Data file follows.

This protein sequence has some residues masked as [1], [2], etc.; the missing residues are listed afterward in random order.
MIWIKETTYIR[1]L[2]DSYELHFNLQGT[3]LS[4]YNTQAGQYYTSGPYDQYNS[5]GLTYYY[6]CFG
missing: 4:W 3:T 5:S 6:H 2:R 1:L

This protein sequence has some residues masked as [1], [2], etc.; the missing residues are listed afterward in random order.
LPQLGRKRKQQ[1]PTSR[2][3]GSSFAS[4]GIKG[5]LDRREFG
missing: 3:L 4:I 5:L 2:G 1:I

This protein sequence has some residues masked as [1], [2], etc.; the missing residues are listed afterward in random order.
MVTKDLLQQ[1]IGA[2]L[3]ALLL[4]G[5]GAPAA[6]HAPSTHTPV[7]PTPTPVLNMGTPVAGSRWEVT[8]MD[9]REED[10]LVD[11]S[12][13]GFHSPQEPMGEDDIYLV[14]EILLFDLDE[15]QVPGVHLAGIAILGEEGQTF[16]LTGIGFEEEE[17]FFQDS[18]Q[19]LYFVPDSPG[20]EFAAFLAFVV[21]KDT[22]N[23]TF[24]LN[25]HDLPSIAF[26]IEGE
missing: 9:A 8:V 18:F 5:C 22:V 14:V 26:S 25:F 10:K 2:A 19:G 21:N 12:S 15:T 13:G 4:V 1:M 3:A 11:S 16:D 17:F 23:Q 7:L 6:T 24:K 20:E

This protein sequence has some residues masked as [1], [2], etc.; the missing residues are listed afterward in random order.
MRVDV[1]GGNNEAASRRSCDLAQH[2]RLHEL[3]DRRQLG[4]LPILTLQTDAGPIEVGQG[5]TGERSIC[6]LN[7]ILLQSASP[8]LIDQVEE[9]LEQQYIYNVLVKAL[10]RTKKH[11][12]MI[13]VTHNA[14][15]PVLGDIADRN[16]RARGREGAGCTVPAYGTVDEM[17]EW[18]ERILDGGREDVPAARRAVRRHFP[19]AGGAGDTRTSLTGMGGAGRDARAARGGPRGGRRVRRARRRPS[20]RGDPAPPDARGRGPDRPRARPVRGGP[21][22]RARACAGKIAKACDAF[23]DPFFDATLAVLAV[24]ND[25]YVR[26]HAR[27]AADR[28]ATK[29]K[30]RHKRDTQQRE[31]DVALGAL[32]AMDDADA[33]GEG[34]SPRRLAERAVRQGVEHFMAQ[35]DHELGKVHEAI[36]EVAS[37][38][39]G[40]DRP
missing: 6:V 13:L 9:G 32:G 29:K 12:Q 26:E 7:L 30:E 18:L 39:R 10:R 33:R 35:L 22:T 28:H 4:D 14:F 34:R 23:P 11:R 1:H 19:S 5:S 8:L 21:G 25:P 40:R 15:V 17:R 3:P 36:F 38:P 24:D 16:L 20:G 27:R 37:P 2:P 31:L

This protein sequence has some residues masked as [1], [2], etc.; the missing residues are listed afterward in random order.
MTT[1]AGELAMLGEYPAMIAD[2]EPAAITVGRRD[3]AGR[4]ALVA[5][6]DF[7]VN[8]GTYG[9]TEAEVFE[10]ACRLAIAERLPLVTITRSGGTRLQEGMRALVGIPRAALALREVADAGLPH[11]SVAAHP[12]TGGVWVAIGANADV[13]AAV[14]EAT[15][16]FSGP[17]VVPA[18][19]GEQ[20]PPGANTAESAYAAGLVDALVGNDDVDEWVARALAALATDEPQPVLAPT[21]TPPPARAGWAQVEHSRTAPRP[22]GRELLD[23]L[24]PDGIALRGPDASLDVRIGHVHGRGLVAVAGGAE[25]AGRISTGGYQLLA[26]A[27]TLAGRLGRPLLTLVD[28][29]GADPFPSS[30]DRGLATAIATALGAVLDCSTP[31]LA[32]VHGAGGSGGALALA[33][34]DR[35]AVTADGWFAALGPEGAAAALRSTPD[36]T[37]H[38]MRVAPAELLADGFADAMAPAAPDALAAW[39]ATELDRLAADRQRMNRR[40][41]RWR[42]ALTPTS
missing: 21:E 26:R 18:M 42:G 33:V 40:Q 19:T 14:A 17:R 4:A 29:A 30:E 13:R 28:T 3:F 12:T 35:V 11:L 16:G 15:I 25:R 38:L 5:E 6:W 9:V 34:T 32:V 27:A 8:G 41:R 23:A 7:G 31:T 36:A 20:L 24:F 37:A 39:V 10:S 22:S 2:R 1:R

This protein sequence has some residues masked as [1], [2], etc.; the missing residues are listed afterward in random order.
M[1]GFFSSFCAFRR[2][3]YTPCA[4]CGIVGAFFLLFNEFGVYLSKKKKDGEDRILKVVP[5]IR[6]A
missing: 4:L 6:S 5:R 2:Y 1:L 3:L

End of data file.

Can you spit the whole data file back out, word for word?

This protein sequence has some residues masked as [1], [2], etc.; the missing residues are listed afterward in random order.
MIWIKETTYIR[1]L[2]DSYELHFNLQGT[3]LS[4]YNTQAGQYYTSGPYDQYNS[5]GLTYYY[6]CFG
missing: 4:W 3:T 5:S 6:H 2:R 1:L

This protein sequence has some residues masked as [1], [2], etc.; the missing residues are listed afterward in random order.
LPQLGRKRKQQ[1]PTSR[2][3]GSSFAS[4]GIKG[5]LDRREFG
missing: 3:L 4:I 5:L 2:G 1:I

This protein sequence has some residues masked as [1], [2], etc.; the missing residues are listed afterward in random order.
MVTKDLLQQ[1]IGA[2]L[3]ALLL[4]G[5]GAPAA[6]HAPSTHTPV[7]PTPTPVLNMGTPVAGSRWEVT[8]MD[9]REED[10]LVD[11]S[12][13]GFHSPQEPMGEDDIYLV[14]EILLFDLDE[15]QVPGVHLAGIAILGEEGQTF[16]LTGIGFEEEE[17]FFQDS[18]Q[19]LYFVPDSPG[20]EFAAFLAFVV[21]KDT[22]N[23]TF[24]LN[25]HDLPSIAF[26]IEGE
missing: 9:A 8:V 18:F 5:C 22:V 14:V 26:S 25:F 10:K 2:A 19:G 21:N 12:S 15:T 13:G 4:V 1:M 3:A 11:S 16:D 17:F 23:Q 7:L 6:T 24:K 20:E

This protein sequence has some residues masked as [1], [2], etc.; the missing residues are listed afterward in random order.
MRVDV[1]GGNNEAASRRSCDLAQH[2]RLHEL[3]DRRQLG[4]LPILTLQTDAGPIEVGQG[5]TGERSIC[6]LN[7]ILLQSASP[8]LIDQVEE[9]LEQQYIYNVLVKAL[10]RTKKH[11][12]MI[13]VTHNA[14][15]PVLGDIADRN[16]RARGREGAGCTVPAYGTVDEM[17]EW[18]ERILDGGREDVPAARRAVRRHFP[19]AGGAGDTRTSLTGMGGAGRDARAARGGPRGGRRVRRARRRPS[20]RGDPAPPDARGRGPDRPRARPVRGGP[21][22]RARACAGKIAKACDAF[23]DPFFDATLAVLAV[24]ND[25]YVR[26]HAR[27]AADR[28]ATK[29]K[30]RHKRDTQQRE[31]DVALGAL[32]AMDDADA[33]GEG[34]SPRRLAERAVRQGVEHFMAQ[35]DHELGKVHEAI[36]EVAS[37][38][39]G[40]DRP
missing: 6:V 13:L 9:G 32:G 29:K 12:Q 26:E 7:L 30:E 18:L 39:R 10:R 33:R 35:L 22:T 28:H 4:D 14:F 34:R 23:P 11:R 1:H 19:S 5:S 8:L 21:G 25:P 40:R 15:V 17:R 3:P 36:F 38:P 24:D 16:L 20:G 27:R 37:P 2:P 31:L

This protein sequence has some residues masked as [1], [2], etc.; the missing residues are listed afterward in random order.
MTT[1]AGELAMLGEYPAMIAD[2]EPAAITVGRRD[3]AGR[4]ALVA[5][6]DF[7]VN[8]GTYG[9]TEAEVFE[10]ACRLAIAERLPLVTITRSGGTRLQEGMRALVGIPRAALALREVADAGLPH[11]SVAAHP[12]TGGVWVAIGANADV[13]AAV[14]EAT[15][16]FSGP[17]VVPA[18][19]GEQ[20]PPGANTAESAYAAGLVDALVGNDDVDEWVARALAALATDEPQPVLAPT[21]TPPPARAGWAQVEHSRTAPRP[22]GRELLD[23]L[24]PDGIALRGPDASLDVRIGHVHGRGLVAVAGGAE[25]AGRISTGGYQLLA[26]A[27]TLAGRLGRPLLTLVD[28][29]GADPFPSS[30]DRGLATAIATALGAVLDCSTP[31]LA[32]VHGAGGSGGALALA[33][34]DR[35]AVTADGWFAALGPEGAAAALRSTPD[36]T[37]H[38]MRVAPAELLADGFADAMAPAAPDALAAW[39]ATELDRLAADRQRMNRR[40][41]RWR[42]ALTPTS
missing: 21:E 26:R 18:M 42:G 33:V 40:Q 19:T 14:A 17:R 4:A 29:A 30:E 13:R 28:T 3:F 12:T 35:V 11:L 16:G 15:I 25:R 38:L 5:E 6:W 9:V 34:T 32:V 27:A 8:G 41:R 23:A 7:G 31:T 36:A 20:L 24:F 37:A 39:V 10:S 22:S 2:R 1:R

This protein sequence has some residues masked as [1], [2], etc.; the missing residues are listed afterward in random order.
M[1]GFFSSFCAFRR[2][3]YTPCA[4]CGIVGAFFLLFNEFGVYLSKKKKDGEDRILKVVP[5]IR[6]A
missing: 4:L 6:S 5:R 2:Y 1:L 3:L